Please note: The modules listed on the website for this programme are regularly reviewed to ensure they are up-to-date and informed by the latest research and teaching methods. Unless indicated otherwise, the modules listed for this programme are for students starting in 2019. On rare occasions, we may need to make unexpected changes to compulsory modules; in this event we will contact offer holders as soon as possible to inform or consult them as appropriate.
During your years of study you will take compulsory language modules depending on your language proficiency (Beginner or post A-Level). You will then choose amongst a wide range of optional modules depending on the number of credits you are taking in the language.
You can find out more about the available modules dependent on your credit weighting for your chosen language via the My Choices website. The modules listed may occasionally be subject to change.
You receive a thorough grounding in the study of international relations, with particular emphasis on the major approaches to the discipline and core issues such as conflict, war, peace, security, international and regional organisations, and international law. You will study three compulsory courses:
The second-year compulsory module 'International Relations Theory' further develops your understanding of the discipline, introducing many new perspectives on international relations. As such, it is designed to develop your knowledge and theoretical understanding of this dynamic and changing field. In the second year you can also take a number of related courses within the Department of Political Science and International Studies.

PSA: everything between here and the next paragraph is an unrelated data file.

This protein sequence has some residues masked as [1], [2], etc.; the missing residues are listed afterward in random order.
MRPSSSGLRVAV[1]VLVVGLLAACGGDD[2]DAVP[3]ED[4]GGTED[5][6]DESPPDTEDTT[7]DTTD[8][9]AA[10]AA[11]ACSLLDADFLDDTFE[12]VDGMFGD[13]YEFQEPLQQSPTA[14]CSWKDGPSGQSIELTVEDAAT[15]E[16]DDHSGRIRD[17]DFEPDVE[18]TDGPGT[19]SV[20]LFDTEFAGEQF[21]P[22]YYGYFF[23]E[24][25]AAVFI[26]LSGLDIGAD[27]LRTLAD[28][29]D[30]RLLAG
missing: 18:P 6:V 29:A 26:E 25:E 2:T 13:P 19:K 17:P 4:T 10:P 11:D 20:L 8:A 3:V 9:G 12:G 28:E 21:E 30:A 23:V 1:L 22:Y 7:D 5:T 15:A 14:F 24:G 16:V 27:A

You can choose to spend your year abroad in various locations including Moscow, St Petersburg, Yaroslavl, Petrozavodsk, Tver and Volgograd, spending either two semesters in one place or splitting them between two different places, for instance a semester in Moscow and a semester in Tver. There may also be the opportunity to spend a semester in Krakow, Poland.
In the final year you may take a range of options. These include subjects such as Power in Britain, Twentieth Century Political Thought, Political Economy of the EU, Contemporary US Foreign and Security Policy, International Ethics, European Security, Critical Security Studies and Advanced Modern Asia.
Joint Honours Flexibility
Every degree programme at the University is divided into 120 credits of study for each year of the programme. In the first year of a Joint Honours programme, you will study 60 credits in each subject as you learn the core elements of the disciplines. We recognise that students on Joint Honours programmes might come to favour one subject slightly more than another. To account for this, we have added more flexibility into the second and final years of our programmes. In the second year, you can stick with the 60-60 split between the two subjects or shift to a 80-40 credit weighting, effectively a major/ minor combination. You can either go back to 60-60 in the final year, maintain the same 80-40 split or reverse the major and the minor and go to a 40-80 weighting.